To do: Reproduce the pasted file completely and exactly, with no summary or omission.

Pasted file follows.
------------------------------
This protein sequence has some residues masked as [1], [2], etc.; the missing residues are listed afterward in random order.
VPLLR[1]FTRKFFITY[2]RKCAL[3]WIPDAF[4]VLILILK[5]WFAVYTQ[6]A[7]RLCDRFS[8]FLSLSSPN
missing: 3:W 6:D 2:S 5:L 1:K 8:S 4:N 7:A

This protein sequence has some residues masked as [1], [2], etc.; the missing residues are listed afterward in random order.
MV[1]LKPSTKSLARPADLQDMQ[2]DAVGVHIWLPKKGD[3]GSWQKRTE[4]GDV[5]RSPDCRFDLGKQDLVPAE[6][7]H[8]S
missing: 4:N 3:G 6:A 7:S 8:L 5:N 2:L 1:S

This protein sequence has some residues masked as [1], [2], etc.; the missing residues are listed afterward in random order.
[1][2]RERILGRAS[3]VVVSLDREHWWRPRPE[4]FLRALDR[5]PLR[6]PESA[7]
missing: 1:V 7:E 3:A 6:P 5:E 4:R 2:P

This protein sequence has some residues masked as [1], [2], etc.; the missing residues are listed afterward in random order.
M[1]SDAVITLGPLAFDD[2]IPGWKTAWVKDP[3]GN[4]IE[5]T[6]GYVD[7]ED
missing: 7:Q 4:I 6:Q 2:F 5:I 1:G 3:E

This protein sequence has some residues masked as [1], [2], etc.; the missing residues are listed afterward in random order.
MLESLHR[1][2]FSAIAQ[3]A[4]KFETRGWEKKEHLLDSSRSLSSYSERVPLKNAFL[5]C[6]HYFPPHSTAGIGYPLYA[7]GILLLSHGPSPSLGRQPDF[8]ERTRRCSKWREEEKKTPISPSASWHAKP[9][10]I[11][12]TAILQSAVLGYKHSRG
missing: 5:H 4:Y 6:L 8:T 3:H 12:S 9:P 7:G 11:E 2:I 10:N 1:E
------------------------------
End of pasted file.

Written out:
This protein sequence has some residues masked as [1], [2], etc.; the missing residues are listed afterward in random order.
VPLLR[1]FTRKFFITY[2]RKCAL[3]WIPDAF[4]VLILILK[5]WFAVYTQ[6]A[7]RLCDRFS[8]FLSLSSPN
missing: 3:W 6:D 2:S 5:L 1:K 8:S 4:N 7:A

This protein sequence has some residues masked as [1], [2], etc.; the missing residues are listed afterward in random order.
MV[1]LKPSTKSLARPADLQDMQ[2]DAVGVHIWLPKKGD[3]GSWQKRTE[4]GDV[5]RSPDCRFDLGKQDLVPAE[6][7]H[8]S
missing: 4:N 3:G 6:A 7:S 8:L 5:N 2:L 1:S

This protein sequence has some residues masked as [1], [2], etc.; the missing residues are listed afterward in random order.
[1][2]RERILGRAS[3]VVVSLDREHWWRPRPE[4]FLRALDR[5]PLR[6]PESA[7]
missing: 1:V 7:E 3:A 6:P 5:E 4:R 2:P

This protein sequence has some residues masked as [1], [2], etc.; the missing residues are listed afterward in random order.
M[1]SDAVITLGPLAFDD[2]IPGWKTAWVKDP[3]GN[4]IE[5]T[6]GYVD[7]ED
missing: 7:Q 4:I 6:Q 2:F 5:I 1:G 3:E

This protein sequence has some residues masked as [1], [2], etc.; the missing residues are listed afterward in random order.
MLESLHR[1][2]FSAIAQ[3]A[4]KFETRGWEKKEHLLDSSRSLSSYSERVPLKNAFL[5]C[6]HYFPPHSTAGIGYPLYA[7]GILLLSHGPSPSLGRQPDF[8]ERTRRCSKWREEEKKTPISPSASWHAKP[9][10]I[11][12]TAILQSAVLGYKHSRG
missing: 5:H 4:Y 6:L 8:T 3:H 12:S 9:P 7:G 11:E 2:I 10:N 1:E